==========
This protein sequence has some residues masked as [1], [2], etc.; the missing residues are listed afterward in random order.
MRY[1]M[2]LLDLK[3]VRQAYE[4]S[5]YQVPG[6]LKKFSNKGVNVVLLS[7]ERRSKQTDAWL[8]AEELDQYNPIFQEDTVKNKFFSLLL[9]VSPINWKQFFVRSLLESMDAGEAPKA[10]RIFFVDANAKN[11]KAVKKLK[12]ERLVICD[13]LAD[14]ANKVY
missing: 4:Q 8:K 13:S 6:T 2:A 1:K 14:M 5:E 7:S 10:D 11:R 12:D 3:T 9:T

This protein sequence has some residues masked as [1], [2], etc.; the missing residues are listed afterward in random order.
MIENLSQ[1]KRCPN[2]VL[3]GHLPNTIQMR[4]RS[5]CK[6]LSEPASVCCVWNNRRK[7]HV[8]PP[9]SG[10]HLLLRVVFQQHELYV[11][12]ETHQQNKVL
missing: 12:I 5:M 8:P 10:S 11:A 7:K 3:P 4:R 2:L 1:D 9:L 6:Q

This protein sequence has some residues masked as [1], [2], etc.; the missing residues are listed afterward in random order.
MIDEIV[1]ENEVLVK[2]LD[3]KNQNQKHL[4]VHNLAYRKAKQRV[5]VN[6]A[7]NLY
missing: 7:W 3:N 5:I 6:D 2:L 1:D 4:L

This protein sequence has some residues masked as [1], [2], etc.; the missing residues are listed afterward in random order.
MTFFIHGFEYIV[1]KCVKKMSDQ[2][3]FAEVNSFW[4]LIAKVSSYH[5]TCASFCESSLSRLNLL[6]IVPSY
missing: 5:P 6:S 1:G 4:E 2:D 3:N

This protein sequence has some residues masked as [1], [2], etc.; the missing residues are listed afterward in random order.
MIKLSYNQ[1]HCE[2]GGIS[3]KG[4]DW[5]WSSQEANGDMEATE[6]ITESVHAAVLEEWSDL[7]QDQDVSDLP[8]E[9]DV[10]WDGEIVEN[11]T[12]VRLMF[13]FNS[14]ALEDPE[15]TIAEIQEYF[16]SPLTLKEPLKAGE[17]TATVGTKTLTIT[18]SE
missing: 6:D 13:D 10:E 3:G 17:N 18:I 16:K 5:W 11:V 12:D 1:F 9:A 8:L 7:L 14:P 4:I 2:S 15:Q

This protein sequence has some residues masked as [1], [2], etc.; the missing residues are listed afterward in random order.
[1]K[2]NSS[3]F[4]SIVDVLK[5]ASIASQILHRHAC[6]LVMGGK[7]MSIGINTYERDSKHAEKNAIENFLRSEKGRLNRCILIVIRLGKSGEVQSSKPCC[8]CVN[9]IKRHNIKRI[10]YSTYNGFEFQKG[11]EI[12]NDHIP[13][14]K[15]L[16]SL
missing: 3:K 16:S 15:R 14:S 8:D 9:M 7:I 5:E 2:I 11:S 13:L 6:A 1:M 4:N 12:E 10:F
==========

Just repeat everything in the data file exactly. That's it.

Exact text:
This protein sequence has some residues masked as [1], [2], etc.; the missing residues are listed afterward in random order.
MRY[1]M[2]LLDLK[3]VRQAYE[4]S[5]YQVPG[6]LKKFSNKGVNVVLLS[7]ERRSKQTDAWL[8]AEELDQYNPIFQEDTVKNKFFSLLL[9]VSPINWKQFFVRSLLESMDAGEAPKA[10]RIFFVDANAKN[11]KAVKKLK[12]ERLVICD[13]LAD[14]ANKVY
missing: 4:Q 8:K 13:S 6:T 2:A 1:K 14:M 5:E 7:S 10:D 11:R 12:D 3:T 9:T

This protein sequence has some residues masked as [1], [2], etc.; the missing residues are listed afterward in random order.
MIENLSQ[1]KRCPN[2]VL[3]GHLPNTIQMR[4]RS[5]CK[6]LSEPASVCCVWNNRRK[7]HV[8]PP[9]SG[10]HLLLRVVFQQHELYV[11][12]ETHQQNKVL
missing: 12:I 5:M 8:P 10:S 11:A 7:K 3:P 4:R 2:L 1:D 9:L 6:Q

This protein sequence has some residues masked as [1], [2], etc.; the missing residues are listed afterward in random order.
MIDEIV[1]ENEVLVK[2]LD[3]KNQNQKHL[4]VHNLAYRKAKQRV[5]VN[6]A[7]NLY
missing: 7:W 3:N 5:I 6:D 2:L 1:D 4:L

This protein sequence has some residues masked as [1], [2], etc.; the missing residues are listed afterward in random order.
MTFFIHGFEYIV[1]KCVKKMSDQ[2][3]FAEVNSFW[4]LIAKVSSYH[5]TCASFCESSLSRLNLL[6]IVPSY
missing: 5:P 6:S 1:G 4:E 2:D 3:N

This protein sequence has some residues masked as [1], [2], etc.; the missing residues are listed afterward in random order.
MIKLSYNQ[1]HCE[2]GGIS[3]KG[4]DW[5]WSSQEANGDMEATE[6]ITESVHAAVLEEWSDL[7]QDQDVSDLP[8]E[9]DV[10]WDGEIVEN[11]T[12]VRLMF[13]FNS[14]ALEDPE[15]TIAEIQEYF[16]SPLTLKEPLKAGE[17]TATVGTKTLTIT[18]SE
missing: 6:D 13:D 10:E 3:G 17:N 18:I 16:K 5:W 11:V 12:D 1:F 9:A 8:L 7:L 14:P 4:I 2:S 15:Q

This protein sequence has some residues masked as [1], [2], etc.; the missing residues are listed afterward in random order.
[1]K[2]NSS[3]F[4]SIVDVLK[5]ASIASQILHRHAC[6]LVMGGK[7]MSIGINTYERDSKHAEKNAIENFLRSEKGRLNRCILIVIRLGKSGEVQSSKPCC[8]CVN[9]IKRHNIKRI[10]YSTYNGFEFQKG[11]EI[12]NDHIP[13][14]K[15]L[16]SL
missing: 3:K 16:S 15:R 14:S 8:D 9:M 7:I 5:E 2:I 11:S 13:L 6:A 1:M 4:N 12:E 10:F